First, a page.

In recent years, economic studies have placed small- and medium-scaled enterprises right at the heart of economic development in Kenya. The 2017 National Economic Survey released by the Central Bank of Kenya (CBK) reveals that small-scale traders account for about 98 per cent of all businesses.
The report states that SMEs account for about 30 per cent of jobs created annually and command a three per cent share in the gross domestic product (GDP).
However, unscrupulous traders and importers bring in substandard and contraband goods at the expense of importers of genuine products. Substandard and contraband products do not only cheat the government of revenue due, but also pose serious health hazards.
To facilitate trade, KRA has been in the frontline in the fight against illicit trade and contraband goods. Apart from revenue collection, the mandate of Customs and Border Control extends to trade facilitation, border control, enforcement of restriction and prohibitions, among other functions.
The authority has put in place strategic measures, including leveraging on modern technology, to ensure a level playing field for traders.
Early last year, KRA launched an ambitious cargo tracking technology to mitigate against diversion and dumping of transit cargo in the country. The regional electronic cargo tracking system was conceptualised to deal with the then-rampant vice of goods destined for neighbouring countries finding their way into the local market.
Cargo dumping had been a major pain, denying the government its rightful share of revenue and bringing unfair competition for local traders.
Since November 2015 KRA, in conjunction with Kebs, have leveraged on an extensive trade facilitation programme — Pre-export Verification of Conformity to Standards (PVoC) — which ensures that goods are inspected at the country of origin before they are shipped to Kenya.
To bring on board small-scale traders, who in most cases import their goods in consolidation, the two agencies have developed a framework to ensure that even consolidated goods are inspected at the countries of origin and issued with certificates of inspection (CoI). The beauty in this programme is that it substantively reduces the amount of time taken to clear goods at the port. In turn, the traders are able to take their goods to the market in good time.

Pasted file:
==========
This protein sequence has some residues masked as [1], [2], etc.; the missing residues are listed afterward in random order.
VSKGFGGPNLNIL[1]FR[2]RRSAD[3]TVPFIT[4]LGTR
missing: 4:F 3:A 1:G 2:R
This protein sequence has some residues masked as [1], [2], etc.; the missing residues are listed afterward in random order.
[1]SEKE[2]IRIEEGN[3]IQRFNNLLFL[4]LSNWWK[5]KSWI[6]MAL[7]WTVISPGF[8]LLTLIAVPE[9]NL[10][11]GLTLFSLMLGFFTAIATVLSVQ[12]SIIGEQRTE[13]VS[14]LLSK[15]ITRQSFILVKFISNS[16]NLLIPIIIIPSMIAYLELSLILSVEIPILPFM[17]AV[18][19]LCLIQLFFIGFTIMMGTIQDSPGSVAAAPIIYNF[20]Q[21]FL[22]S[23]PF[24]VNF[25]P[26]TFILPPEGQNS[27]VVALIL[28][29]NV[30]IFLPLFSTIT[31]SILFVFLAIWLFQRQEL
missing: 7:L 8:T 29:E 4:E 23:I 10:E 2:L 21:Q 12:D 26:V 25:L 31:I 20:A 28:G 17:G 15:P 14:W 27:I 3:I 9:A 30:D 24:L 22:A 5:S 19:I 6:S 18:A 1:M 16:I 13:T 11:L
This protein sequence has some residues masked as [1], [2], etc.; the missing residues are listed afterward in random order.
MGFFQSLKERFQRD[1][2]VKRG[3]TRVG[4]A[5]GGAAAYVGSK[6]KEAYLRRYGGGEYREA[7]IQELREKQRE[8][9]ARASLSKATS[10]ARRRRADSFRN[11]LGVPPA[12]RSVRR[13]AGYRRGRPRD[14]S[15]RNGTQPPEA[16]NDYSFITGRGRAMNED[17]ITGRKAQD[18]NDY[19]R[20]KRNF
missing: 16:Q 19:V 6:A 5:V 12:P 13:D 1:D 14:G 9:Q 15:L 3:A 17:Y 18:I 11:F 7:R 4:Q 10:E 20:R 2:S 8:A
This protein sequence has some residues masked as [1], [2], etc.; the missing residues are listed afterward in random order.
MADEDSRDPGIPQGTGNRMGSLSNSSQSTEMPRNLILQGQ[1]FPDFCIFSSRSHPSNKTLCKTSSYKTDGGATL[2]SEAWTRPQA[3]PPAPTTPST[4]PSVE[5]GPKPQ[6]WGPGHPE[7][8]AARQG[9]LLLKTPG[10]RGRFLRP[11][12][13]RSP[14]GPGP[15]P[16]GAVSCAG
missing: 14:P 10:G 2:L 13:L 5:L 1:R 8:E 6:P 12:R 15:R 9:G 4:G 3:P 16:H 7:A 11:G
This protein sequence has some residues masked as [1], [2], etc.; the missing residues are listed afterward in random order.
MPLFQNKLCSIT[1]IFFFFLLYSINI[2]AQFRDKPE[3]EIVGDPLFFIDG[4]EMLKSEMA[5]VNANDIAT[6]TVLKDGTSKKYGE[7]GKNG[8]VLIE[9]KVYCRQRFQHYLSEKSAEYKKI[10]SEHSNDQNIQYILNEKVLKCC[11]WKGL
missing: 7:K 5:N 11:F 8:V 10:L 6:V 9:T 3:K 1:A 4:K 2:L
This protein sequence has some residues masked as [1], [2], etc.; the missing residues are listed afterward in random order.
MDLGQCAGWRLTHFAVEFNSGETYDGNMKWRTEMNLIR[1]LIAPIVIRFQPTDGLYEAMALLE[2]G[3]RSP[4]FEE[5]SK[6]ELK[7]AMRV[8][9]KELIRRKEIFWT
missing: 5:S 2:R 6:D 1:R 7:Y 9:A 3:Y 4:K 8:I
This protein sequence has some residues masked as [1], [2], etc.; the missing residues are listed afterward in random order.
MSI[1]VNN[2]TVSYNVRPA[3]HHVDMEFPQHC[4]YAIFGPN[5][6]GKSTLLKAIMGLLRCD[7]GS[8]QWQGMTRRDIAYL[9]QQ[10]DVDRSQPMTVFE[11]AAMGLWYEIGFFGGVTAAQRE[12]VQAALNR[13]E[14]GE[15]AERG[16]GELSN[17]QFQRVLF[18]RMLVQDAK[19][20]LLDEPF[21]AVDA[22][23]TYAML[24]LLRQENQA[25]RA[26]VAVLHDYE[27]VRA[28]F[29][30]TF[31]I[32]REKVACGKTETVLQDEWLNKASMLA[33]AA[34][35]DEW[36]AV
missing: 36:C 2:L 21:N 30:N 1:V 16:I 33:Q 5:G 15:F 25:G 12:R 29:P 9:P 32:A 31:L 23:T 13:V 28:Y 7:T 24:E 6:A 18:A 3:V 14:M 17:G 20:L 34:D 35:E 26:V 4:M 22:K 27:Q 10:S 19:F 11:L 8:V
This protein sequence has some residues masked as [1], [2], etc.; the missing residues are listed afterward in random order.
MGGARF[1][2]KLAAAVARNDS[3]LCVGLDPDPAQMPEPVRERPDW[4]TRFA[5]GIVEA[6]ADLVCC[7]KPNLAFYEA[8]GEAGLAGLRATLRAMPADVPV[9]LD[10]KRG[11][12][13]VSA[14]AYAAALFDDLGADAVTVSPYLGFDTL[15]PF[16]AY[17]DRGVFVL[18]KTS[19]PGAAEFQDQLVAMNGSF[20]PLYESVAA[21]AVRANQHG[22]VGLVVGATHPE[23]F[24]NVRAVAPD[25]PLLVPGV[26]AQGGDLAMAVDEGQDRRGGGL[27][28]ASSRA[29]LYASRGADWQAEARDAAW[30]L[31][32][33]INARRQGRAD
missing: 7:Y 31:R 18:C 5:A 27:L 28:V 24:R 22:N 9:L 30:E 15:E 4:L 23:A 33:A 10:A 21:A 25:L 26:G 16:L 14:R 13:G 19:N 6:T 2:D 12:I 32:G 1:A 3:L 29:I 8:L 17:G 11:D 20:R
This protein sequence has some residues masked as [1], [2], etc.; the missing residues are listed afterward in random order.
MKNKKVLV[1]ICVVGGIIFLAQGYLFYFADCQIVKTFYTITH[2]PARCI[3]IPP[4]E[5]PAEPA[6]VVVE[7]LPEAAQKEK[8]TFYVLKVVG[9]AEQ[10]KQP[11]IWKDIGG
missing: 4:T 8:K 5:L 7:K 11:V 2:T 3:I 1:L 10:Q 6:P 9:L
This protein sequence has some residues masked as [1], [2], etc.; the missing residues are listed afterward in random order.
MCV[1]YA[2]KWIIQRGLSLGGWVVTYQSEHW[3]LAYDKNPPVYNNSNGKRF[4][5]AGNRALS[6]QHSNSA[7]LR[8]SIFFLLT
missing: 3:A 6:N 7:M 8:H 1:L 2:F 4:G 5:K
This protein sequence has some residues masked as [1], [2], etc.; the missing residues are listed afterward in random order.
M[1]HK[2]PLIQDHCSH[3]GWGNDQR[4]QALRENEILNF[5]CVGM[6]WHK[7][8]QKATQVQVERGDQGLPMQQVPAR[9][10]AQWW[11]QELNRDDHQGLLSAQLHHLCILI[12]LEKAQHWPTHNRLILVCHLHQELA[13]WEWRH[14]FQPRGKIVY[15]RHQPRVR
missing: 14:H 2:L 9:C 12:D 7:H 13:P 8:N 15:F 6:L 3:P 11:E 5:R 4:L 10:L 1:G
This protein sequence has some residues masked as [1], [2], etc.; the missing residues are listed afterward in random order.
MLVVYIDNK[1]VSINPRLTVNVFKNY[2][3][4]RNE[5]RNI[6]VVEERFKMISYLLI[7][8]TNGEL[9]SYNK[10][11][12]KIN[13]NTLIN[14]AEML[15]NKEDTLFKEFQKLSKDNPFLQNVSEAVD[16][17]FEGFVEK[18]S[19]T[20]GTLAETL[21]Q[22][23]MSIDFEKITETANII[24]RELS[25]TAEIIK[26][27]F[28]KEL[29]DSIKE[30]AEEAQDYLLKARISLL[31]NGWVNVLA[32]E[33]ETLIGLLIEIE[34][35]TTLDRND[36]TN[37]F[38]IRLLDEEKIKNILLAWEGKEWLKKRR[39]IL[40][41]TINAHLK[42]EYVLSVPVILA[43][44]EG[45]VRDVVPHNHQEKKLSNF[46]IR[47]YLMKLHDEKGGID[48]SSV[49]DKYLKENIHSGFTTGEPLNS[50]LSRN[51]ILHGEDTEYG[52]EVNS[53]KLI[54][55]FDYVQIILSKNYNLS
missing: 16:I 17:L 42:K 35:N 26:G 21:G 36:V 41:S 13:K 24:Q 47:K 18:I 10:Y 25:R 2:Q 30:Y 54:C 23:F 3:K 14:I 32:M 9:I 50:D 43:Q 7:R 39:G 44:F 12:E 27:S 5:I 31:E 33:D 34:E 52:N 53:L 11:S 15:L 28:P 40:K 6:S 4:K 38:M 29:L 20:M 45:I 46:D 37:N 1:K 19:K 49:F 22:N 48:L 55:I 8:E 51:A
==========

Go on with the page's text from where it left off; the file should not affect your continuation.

The programme is further designed to alleviate inconvenience to importers and traders as far as conformity of their goods to set standards is concerned. Imagine going through all the trouble of importing your goods, only to learn long after they have arrived that they do not conform to the country’s standards.
The programme therefore serves as a guarantee to importers that once their goods are given a clean bill of health at the country of origin, chances of non-conformity issues arising on shipment are minimal.
KRA now has a firm grip on weeding out falsified documents previously issued by unscrupulous importers and traders. The programme has also led to a significant improvement in revenue collection as it has enabled KRA to obtain quality transaction documents provided by suppliers and exporters during pre-shipment inspection.
Given the requisite support in trade facilitation, the small-scale trading cadre has a much higher potential to catapult the country’s economic and development agenda to the forecast levels.
Commissioner for Customs and Border Control, KRA